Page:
I’ve saved 2 of the best mobility aids for last! The mobility aid that may suit you best could be a motorized scooter or powerchair. A powerchair is a mobility device that is powered by electricity. They have batteries which power it. They also have to be charged via electrical outlet periodically for it to work.
They generally have anti-tip wheels in front of the drive wheels. They are to keep the unit from tipping too far forward, thus dumping its passenger on the ground.
If you are unable to have mobility freedom, but want mobility independence, these power units may be for you!
Different types of powerchairs
There are 3 types of powerchairs:
- Front-wheel drive
- Mid-wheel drive
- Rear-wheel drive
A powerchair representative can help you weight the pros and cons of the different types including maneuverability and weight capacity.
They can be used inside or outside
A motorized scooter or powerchair can work inside the home or outside. They come in an assortment of sizes and models. You should talk to a representative to discuss how you perceive using the product.
Getting the correct product depends on the level of activity you intend to use it for, your size, and the size of your home. If you intend to use it inside, make sure it will work in your home. In my opinion, a powerchair would maneuver better in a home.
Scooters come with 3 or 4 wheels. As a general rule, the 3-wheel mobility scooters are better inside than outside and are smaller and more compact. They also have smaller wheels, which tend to have less resistance, making it more difficult to travel in the outdoor environment.
The 4-wheel scooter is great for using outside and have many sizes, shapes, models, and abilities. There are models that are covered and resemble a small automobile. They even have heat and air!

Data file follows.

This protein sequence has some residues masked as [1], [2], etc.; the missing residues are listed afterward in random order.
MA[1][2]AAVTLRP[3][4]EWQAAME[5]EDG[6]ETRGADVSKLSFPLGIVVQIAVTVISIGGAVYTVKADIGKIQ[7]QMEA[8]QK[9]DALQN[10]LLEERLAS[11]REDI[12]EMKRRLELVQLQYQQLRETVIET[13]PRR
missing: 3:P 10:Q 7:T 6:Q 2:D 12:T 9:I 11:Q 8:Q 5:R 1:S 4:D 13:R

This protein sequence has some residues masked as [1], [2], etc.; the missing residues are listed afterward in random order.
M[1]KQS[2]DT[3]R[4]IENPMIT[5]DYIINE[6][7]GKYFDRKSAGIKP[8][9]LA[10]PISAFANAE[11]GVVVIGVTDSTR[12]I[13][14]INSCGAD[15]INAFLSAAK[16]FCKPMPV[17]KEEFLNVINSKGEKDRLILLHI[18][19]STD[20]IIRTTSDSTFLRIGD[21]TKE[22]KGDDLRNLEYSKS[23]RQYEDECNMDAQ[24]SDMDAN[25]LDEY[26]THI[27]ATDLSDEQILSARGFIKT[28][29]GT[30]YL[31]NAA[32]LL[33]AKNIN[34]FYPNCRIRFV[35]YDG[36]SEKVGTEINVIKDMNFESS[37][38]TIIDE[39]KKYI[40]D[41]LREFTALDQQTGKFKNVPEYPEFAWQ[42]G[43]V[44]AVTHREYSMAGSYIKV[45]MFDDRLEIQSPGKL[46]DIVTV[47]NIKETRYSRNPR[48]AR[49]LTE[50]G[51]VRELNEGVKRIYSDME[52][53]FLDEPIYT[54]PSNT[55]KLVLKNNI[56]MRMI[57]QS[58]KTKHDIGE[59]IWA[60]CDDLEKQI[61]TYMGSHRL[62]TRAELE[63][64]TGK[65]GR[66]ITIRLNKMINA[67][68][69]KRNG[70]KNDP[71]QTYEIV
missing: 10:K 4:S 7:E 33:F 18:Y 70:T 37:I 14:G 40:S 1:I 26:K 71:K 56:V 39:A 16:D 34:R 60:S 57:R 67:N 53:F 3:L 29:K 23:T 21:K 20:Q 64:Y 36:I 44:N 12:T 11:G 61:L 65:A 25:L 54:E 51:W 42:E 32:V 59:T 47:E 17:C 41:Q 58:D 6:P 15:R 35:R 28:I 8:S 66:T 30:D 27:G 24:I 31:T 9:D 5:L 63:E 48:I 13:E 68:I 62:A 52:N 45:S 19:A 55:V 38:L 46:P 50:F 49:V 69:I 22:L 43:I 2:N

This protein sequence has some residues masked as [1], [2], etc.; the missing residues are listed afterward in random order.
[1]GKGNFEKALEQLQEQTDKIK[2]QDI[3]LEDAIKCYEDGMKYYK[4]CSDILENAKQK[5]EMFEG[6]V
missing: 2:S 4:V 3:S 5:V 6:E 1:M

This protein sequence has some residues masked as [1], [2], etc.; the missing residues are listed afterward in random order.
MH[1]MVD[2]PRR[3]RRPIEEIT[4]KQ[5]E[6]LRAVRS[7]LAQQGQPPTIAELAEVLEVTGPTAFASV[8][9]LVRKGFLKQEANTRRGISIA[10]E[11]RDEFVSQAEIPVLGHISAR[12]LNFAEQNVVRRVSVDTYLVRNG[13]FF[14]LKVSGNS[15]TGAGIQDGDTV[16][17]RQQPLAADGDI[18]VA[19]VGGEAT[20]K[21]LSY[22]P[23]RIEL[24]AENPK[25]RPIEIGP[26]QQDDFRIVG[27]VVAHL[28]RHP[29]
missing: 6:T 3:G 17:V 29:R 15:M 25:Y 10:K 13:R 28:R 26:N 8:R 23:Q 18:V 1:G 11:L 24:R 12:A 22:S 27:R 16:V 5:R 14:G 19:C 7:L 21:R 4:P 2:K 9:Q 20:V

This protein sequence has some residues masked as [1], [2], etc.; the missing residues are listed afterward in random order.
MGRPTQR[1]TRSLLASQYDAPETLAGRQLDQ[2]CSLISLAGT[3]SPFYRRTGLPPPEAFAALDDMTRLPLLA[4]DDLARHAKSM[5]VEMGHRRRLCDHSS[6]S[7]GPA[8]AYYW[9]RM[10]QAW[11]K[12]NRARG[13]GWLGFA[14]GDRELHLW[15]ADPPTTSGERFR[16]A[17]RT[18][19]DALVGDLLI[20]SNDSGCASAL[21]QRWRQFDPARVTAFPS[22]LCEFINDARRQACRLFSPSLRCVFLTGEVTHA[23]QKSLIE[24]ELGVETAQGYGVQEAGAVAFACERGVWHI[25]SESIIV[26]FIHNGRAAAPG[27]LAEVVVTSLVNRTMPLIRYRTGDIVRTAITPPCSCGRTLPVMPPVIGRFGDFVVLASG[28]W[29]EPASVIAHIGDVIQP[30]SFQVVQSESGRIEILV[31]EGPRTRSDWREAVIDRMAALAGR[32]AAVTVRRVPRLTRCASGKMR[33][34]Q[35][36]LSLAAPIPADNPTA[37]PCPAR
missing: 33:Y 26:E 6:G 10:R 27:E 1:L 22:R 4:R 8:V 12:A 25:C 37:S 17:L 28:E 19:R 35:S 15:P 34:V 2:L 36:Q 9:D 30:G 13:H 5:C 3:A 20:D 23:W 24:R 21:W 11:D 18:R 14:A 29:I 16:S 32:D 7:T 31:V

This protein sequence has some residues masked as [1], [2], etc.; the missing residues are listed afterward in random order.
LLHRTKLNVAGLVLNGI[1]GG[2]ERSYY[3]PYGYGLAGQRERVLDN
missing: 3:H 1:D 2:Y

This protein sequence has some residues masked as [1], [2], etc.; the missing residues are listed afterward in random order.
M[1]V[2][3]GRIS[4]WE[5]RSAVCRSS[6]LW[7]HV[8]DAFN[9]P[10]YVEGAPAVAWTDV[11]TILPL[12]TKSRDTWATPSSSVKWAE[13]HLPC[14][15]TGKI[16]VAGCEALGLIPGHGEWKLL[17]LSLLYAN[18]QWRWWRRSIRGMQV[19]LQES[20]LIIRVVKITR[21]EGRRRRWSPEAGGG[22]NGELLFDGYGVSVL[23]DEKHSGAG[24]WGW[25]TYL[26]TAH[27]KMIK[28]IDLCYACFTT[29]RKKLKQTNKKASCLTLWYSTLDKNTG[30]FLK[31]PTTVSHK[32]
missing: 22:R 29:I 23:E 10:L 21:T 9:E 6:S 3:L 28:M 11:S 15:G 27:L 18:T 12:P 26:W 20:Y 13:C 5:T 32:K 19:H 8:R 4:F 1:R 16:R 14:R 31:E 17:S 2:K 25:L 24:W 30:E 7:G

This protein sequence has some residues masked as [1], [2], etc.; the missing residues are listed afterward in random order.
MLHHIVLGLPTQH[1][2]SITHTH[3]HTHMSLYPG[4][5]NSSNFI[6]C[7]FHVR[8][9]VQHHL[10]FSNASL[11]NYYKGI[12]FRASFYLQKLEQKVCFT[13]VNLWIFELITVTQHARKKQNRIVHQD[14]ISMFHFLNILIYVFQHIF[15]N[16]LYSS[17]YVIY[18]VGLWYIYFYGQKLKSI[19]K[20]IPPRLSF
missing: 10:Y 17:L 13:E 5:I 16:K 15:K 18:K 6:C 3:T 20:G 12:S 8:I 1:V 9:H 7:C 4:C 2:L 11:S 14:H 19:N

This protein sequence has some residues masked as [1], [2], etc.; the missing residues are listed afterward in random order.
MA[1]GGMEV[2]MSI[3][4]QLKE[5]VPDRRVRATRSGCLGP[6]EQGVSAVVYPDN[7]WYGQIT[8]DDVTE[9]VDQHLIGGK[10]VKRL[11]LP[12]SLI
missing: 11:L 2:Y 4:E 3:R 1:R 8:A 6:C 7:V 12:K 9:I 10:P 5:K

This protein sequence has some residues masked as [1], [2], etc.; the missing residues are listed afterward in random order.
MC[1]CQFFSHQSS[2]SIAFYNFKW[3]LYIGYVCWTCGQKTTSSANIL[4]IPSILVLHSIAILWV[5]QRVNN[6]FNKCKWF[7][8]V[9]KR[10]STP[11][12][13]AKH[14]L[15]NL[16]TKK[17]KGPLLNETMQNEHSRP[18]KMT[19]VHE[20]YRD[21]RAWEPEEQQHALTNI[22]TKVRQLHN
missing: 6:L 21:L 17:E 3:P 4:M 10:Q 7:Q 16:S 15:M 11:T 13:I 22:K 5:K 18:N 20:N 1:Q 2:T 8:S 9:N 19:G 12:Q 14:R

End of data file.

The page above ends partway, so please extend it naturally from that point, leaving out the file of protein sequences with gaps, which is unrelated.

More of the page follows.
You’ve heard of all-terrain vehicles. They make all-terrain mobility scooters and powerchairs, as well. Not only will they take you through your yard with ease, but many can also traverse the beach! If you love the beach, you don’t have to give it up.
They have batteries which power it. They also have to be charged via electrical outlet periodically for the device to work. Sometimes the batteries need to be replaced, which can be rather costly.
How to transport
Many models will also fold up and fit in the trunk or back of your vehicle. Otherwise, you would either need to outfit a van or SUV for a powerchair or scooter or get a carrier.
A carrier attaches to the outside of your vehicle, by which you would load your scooter/chair for transport. Some are manual and some are hydraulic.
If transporting your power unit outside the vehicle, you may want to also consider a cover to keep it out of the rain or snow. Our representative suggested a grill cover in order to save us some money, as these are not included on the insurance.
My mobility devices
I am in a powerchair, but still use a couple other mobility devices. I use a cane to provide stability getting into our SUV.
With the pain and weakness I have in my legs, I can no longer step up on the running board or swing my leg into the vehicle. I now have to use the step, then running board to ease myself into the SUV, then swing my legs in. My husband or other person then picks the step up and puts it in the vehicle. The rollator walker is used inside our home when walking short distances.
Do you think there is enough awareness of myasthenia gravis?